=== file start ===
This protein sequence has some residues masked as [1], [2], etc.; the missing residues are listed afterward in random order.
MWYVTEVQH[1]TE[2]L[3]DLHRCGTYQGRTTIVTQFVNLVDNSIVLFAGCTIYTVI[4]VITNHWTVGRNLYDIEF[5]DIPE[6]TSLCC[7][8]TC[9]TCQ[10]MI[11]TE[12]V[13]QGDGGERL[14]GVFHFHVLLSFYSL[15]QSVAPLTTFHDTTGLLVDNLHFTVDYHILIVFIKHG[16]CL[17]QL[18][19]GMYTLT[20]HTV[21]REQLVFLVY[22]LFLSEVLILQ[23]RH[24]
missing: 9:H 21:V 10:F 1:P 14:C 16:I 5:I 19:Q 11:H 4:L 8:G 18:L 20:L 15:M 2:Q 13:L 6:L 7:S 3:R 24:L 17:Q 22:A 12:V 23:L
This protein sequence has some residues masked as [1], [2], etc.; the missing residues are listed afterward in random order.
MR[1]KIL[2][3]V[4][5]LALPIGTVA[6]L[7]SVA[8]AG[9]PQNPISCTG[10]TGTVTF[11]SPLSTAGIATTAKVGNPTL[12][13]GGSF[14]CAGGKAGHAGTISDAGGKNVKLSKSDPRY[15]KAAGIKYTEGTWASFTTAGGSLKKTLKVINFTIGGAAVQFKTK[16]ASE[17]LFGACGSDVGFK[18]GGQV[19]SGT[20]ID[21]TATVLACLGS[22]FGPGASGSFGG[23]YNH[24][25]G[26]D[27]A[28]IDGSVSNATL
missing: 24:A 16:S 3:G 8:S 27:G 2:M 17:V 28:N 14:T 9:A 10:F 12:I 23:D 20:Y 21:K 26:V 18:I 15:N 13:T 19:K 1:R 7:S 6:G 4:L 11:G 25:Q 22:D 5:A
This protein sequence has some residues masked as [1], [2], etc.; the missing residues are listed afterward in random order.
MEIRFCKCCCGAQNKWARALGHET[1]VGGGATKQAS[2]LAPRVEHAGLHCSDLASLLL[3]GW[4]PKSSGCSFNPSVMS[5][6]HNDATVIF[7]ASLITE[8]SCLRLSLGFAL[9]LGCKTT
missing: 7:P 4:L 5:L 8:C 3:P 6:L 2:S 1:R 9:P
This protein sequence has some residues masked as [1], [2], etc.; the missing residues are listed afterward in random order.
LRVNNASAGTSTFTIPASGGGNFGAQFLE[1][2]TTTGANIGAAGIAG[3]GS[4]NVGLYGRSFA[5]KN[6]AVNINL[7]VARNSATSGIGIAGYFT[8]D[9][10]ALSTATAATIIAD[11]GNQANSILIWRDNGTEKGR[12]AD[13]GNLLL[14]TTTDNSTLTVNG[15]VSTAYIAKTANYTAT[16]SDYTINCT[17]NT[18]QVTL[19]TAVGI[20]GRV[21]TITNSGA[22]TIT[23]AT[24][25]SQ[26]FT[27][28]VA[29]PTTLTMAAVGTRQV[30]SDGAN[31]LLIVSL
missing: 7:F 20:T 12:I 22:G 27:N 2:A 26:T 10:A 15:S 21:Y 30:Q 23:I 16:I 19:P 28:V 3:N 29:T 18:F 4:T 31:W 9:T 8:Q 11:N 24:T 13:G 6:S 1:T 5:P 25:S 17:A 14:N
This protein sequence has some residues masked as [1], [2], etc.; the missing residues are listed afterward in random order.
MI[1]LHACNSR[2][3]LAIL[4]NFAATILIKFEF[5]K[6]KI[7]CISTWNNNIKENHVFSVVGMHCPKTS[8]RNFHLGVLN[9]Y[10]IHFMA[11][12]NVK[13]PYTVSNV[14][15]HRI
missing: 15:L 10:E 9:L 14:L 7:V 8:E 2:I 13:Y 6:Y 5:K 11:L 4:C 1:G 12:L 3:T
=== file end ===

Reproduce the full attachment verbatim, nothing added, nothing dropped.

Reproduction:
This protein sequence has some residues masked as [1], [2], etc.; the missing residues are listed afterward in random order.
MWYVTEVQH[1]TE[2]L[3]DLHRCGTYQGRTTIVTQFVNLVDNSIVLFAGCTIYTVI[4]VITNHWTVGRNLYDIEF[5]DIPE[6]TSLCC[7][8]TC[9]TCQ[10]MI[11]TE[12]V[13]QGDGGERL[14]GVFHFHVLLSFYSL[15]QSVAPLTTFHDTTGLLVDNLHFTVDYHILIVFIKHG[16]CL[17]QL[18][19]GMYTLT[20]HTV[21]REQLVFLVY[22]LFLSEVLILQ[23]RH[24]
missing: 9:H 21:V 10:F 1:P 14:C 16:I 5:I 19:Q 11:H 4:L 8:G 18:L 20:L 15:M 2:Q 13:L 6:L 7:S 3:R 24:L 17:Q 22:A 12:V 23:L
This protein sequence has some residues masked as [1], [2], etc.; the missing residues are listed afterward in random order.
MR[1]KIL[2][3]V[4][5]LALPIGTVA[6]L[7]SVA[8]AG[9]PQNPISCTG[10]TGTVTF[11]SPLSTAGIATTAKVGNPTL[12][13]GGSF[14]CAGGKAGHAGTISDAGGKNVKLSKSDPRY[15]KAAGIKYTEGTWASFTTAGGSLKKTLKVINFTIGGAAVQFKTK[16]ASE[17]LFGACGSDVGFK[18]GGQV[19]SGT[20]ID[21]TATVLACLGS[22]FGPGASGSFGG[23]YNH[24][25]G[26]D[27]A[28]IDGSVSNATL
missing: 24:A 16:S 3:G 8:S 27:G 2:M 17:V 28:N 14:T 9:A 10:F 12:I 23:D 20:Y 21:K 26:V 18:I 15:N 13:T 19:K 1:R 7:S 6:G 4:L 11:G 25:Q 22:D 5:A
This protein sequence has some residues masked as [1], [2], etc.; the missing residues are listed afterward in random order.
MEIRFCKCCCGAQNKWARALGHET[1]VGGGATKQAS[2]LAPRVEHAGLHCSDLASLLL[3]GW[4]PKSSGCSFNPSVMS[5][6]HNDATVIF[7]ASLITE[8]SCLRLSLGFAL[9]LGCKTT
missing: 7:P 4:L 5:L 8:C 3:P 6:L 2:S 1:R 9:P
This protein sequence has some residues masked as [1], [2], etc.; the missing residues are listed afterward in random order.
LRVNNASAGTSTFTIPASGGGNFGAQFLE[1][2]TTTGANIGAAGIAG[3]GS[4]NVGLYGRSFA[5]KN[6]AVNINL[7]VARNSATSGIGIAGYFT[8]D[9][10]ALSTATAATIIAD[11]GNQANSILIWRDNGTEKGR[12]AD[13]GNLLL[14]TTTDNSTLTVNG[15]VSTAYIAKTANYTAT[16]SDYTINCT[17]NT[18]QVTL[19]TAVGI[20]GRV[21]TITNSGA[22]TIT[23]AT[24][25]SQ[26]FT[27][28]VA[29]PTTLTMAAVGTRQV[30]SDGAN[31]LLIVSL
missing: 7:F 20:T 12:I 22:G 27:N 2:A 26:T 10:A 15:S 21:Y 30:Q 23:I 16:I 19:P 28:V 3:N 29:T 18:F 4:T 31:W 9:T 8:Q 11:N 24:T 13:G 6:S 1:T 5:P 25:S 17:A 14:N
This protein sequence has some residues masked as [1], [2], etc.; the missing residues are listed afterward in random order.
MI[1]LHACNSR[2][3]LAIL[4]NFAATILIKFEF[5]K[6]KI[7]CISTWNNNIKENHVFSVVGMHCPKTS[8]RNFHLGVLN[9]Y[10]IHFMA[11][12]NVK[13]PYTVSNV[14][15]HRI
missing: 15:L 10:E 9:L 14:L 7:V 8:E 2:I 13:Y 6:Y 5:K 11:L 4:C 1:G 12:L 3:T